I have a new article published at Bible and Interpretation. Here are some snippets:
Two months ago an article hit the media streams hard and fast, announcing that new artifacts had been discovered by a Bedouin containing the earliest known Christian writings, possibly even the words of the figure of Jesus himself.1 With a headline like that, anyone with even a modicum of academic interest in the historicity of the figure of Jesus would have looked over the article for any mention of a peer reviewed journal where they could read about the discovery, any translations of the script, or any dating methods used. To their dismay, they would have found nothing of the sort.
More scandalous is the complete lack of journalistic integrity, honest research, and thorough fact-checking. These codices might never have been heard of if the authors of the reports for BBC and Fox News (among others) had just checked with the academic community before publishing the “find”. At the very least, the journalists might have used less authoritative language, expressed more caution, and exposed the controversy rather than simply stating, as if doing so made it fact, that these codices were “the earliest Christian texts” and that they held “early images of Jesus.”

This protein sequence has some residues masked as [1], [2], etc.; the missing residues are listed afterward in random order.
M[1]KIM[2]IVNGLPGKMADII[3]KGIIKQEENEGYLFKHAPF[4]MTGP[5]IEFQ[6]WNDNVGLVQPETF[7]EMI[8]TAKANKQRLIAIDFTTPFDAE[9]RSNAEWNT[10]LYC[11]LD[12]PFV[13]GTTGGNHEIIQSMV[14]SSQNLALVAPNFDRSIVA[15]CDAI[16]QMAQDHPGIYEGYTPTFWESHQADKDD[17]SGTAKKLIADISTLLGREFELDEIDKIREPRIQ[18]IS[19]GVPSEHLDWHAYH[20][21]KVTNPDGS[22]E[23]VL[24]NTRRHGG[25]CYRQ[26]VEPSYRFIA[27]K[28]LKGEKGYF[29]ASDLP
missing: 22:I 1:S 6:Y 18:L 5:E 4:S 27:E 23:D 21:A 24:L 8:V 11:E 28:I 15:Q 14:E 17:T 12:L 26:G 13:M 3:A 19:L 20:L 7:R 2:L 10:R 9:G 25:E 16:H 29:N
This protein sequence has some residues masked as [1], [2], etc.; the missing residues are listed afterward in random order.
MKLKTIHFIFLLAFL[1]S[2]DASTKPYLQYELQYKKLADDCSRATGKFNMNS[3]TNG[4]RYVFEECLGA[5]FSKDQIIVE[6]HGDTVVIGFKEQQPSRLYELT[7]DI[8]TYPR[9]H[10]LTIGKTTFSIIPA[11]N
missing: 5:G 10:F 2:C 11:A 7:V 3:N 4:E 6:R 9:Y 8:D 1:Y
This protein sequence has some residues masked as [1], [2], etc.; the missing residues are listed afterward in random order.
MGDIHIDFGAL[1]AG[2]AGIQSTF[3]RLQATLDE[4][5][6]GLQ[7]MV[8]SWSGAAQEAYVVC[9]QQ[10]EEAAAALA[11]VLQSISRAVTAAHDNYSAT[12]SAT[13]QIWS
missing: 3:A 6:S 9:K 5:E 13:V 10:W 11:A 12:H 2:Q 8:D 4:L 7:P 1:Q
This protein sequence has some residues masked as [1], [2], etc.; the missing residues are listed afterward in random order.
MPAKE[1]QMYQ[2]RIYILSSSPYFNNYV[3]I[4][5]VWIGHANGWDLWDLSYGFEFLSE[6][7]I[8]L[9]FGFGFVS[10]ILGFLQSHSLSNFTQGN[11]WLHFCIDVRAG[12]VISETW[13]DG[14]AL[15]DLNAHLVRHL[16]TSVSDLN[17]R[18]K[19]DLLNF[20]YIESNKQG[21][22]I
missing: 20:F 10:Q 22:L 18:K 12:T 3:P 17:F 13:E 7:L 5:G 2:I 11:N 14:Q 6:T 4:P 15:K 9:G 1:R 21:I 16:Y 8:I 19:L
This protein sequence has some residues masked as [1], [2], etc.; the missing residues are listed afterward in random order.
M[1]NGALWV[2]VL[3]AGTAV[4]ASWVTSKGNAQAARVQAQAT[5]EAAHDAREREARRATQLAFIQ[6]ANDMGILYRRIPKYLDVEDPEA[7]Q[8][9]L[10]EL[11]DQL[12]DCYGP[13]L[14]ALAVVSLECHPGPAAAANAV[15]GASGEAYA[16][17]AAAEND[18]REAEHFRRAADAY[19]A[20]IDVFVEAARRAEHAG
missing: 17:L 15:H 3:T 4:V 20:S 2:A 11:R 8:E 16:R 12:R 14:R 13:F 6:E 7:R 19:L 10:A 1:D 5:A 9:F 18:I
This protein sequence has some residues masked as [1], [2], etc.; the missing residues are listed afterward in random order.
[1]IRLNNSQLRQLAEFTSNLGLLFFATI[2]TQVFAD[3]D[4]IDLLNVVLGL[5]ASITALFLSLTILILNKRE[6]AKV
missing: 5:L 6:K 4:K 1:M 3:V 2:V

Many thanks to those involved in the email group for their useful contributions not only to this article but to the investigation into these lead codices as well. Everyone dedicated a lot of time and effort over the past few months and it has definitely paid off.
Filed under: Archaeology, Belief, Biblioblogging, Blog Memes, Early Christianity, Jesus, Life, Minimalism, Scholarship, Society Tagged: | codices, David Elkington, Jordan, lead codices, lead tablets, Paul Elkington, pseudo-archaeology, pseudo-scholarship